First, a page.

As I stated earlier, assessing the gaits of the equine can be challenging. It takes a lot of practice and a good eye to pick out subtle lameness. Not all lameness is obvious to the average person. First, let’s define lameness as soreness or “off” (subtle) to lame (obvious) in one or more legs. A lame horse will typically “short stride” (shorten swing phase) on the affected leg. Pain causes the horse to spend less time bearing weight on the affected leg.
When I assess a horse, I watch it travel in a circle and/or in a straight line. Hard or firm surfaces are better to visualize subtle soreness whereas; obvious lameness will easily show up on soft ground. I typically observe the horse at the trot and sometimes at a lope/canter. The trot helps most lameness to be seen easily as it is a two beat gait (see last month’s article). Some hind end soreness is better observed at the lope/canter. I look for 3 key things when watching a horse travel. The length of the stride, how long the feet “hold the ground” and head bobbing.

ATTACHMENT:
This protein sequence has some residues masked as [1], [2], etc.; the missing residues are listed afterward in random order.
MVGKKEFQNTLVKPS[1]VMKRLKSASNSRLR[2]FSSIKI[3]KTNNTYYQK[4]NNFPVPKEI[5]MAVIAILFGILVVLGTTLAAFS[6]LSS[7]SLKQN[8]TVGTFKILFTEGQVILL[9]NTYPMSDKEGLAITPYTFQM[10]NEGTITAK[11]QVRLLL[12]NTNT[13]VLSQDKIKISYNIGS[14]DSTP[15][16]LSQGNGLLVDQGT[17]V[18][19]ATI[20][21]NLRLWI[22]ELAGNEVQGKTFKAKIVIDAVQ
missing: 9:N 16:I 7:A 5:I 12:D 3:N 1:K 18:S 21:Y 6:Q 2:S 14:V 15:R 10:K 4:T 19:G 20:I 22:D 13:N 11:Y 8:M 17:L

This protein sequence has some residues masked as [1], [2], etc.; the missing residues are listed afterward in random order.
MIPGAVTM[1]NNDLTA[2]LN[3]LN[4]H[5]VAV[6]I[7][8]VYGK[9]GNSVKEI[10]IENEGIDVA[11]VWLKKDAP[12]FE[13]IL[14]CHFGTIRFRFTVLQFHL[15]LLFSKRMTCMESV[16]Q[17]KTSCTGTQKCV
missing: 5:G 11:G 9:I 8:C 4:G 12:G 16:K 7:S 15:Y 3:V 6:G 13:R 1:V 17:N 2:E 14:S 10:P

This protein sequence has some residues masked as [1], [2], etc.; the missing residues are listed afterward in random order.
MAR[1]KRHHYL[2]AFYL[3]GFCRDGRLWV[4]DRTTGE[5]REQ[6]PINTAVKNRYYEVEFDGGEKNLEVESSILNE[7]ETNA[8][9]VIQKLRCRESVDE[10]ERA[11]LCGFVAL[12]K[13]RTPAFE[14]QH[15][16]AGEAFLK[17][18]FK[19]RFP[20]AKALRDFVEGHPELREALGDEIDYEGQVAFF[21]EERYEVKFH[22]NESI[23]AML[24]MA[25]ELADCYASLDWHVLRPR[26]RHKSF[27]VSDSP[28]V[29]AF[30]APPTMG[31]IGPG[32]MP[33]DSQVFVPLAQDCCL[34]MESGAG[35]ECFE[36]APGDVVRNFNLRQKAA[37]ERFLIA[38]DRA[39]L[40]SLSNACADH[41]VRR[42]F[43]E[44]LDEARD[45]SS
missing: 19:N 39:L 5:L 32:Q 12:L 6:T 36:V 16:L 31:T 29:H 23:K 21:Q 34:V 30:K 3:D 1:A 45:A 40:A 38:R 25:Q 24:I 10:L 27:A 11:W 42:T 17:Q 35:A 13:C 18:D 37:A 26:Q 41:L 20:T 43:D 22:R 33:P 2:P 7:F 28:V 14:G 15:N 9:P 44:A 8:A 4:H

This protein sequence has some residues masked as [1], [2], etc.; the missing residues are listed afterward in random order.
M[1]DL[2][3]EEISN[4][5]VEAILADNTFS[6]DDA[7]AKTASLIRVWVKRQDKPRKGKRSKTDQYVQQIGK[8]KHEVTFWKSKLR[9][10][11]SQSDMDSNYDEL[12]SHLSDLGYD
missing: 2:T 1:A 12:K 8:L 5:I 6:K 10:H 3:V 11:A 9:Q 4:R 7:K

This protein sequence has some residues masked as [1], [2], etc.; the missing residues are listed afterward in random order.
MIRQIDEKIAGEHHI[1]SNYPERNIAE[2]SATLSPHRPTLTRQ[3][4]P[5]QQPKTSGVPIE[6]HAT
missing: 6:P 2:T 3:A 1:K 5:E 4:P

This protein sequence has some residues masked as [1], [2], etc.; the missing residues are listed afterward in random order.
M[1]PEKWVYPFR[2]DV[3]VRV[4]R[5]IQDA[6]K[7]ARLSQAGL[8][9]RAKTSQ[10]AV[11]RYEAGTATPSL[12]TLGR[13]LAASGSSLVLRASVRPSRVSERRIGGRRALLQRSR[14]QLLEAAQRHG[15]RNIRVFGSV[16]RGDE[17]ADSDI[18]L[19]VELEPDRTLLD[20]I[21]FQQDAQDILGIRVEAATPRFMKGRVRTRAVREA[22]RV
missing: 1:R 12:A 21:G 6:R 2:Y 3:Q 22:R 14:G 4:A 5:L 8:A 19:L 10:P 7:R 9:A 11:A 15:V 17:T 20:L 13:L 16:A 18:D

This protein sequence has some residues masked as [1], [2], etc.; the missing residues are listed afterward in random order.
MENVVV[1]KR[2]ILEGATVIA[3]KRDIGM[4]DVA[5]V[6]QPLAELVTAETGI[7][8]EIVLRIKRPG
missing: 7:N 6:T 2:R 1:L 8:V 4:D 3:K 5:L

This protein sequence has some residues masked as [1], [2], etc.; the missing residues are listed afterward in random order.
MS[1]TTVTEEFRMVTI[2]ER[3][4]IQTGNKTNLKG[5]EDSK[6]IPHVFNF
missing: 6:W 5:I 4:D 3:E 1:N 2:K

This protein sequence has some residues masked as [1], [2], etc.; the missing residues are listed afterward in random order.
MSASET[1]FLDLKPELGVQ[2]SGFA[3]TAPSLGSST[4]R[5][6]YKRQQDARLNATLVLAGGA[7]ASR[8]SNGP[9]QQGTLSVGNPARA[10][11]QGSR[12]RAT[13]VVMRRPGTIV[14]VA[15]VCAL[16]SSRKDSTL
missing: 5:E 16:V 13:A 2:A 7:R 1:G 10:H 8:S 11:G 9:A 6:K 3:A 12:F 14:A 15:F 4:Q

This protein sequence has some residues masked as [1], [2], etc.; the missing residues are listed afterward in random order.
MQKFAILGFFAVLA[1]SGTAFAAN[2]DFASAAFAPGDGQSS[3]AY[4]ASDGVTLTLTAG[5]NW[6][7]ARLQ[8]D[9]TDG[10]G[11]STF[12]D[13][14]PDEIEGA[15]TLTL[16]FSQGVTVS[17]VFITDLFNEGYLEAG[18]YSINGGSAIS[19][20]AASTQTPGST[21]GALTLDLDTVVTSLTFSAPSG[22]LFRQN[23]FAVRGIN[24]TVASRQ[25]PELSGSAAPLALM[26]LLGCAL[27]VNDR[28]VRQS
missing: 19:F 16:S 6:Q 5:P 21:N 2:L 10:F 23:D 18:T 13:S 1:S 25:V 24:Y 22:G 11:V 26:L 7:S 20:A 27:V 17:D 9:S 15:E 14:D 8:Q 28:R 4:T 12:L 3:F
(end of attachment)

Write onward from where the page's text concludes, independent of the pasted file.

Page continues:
To assess length of stride, I observe the horse on a circle. I watch all four legs and see how far they reach out in front of themselves before hitting the ground. I look for both front and both back legs to reach out evenly. If a horse is not striding out as much in one leg I will later perform flexion tests on that leg to help pinpoint which joint or area is plaguing the horse. Stifle soreness will generally show up as a shorter stride, dragging of the toe and is more pronounced on outside of the circle.
The second thing I assess is how long the feet “hold the ground”. If the horse is sore in a leg, they typically are quick off that leg in the first phase of the stride to avoid prolonged concussion and compression. For example, a horse that is sore in a hock is quick off it at the lope/canter, especially if that leg is on the inside of the circle. Often times, the hip of the affected leg will hike higher than the non-affected leg or the hock appears to have a “popping” action. I will then flex the hock for one minute and watch the horse travel at a trot, in a straight line on hard ground. This causes the lameness to be more pronounced.
Head bobbing is the third thing I look for with lameness. It can be subtle at the trot or very obvious at the walk. The head will rise when the sore leg hits the ground to shift the weight to the hind end and ease pressure on the front. Hind end lameness will bob head down on sore leg to shift weight to the front end. Head bobbing may be subtle or very obvious depending on the area causing the soreness.
Lameness can be very challenging to diagnose. Often times soreness resolved in one limb leads to the discovery of an issue in another. I often say it’s like “peeling the layers” of an onion. There are many videos on the internet to aid you in visualizing normal equine gait and different lameness.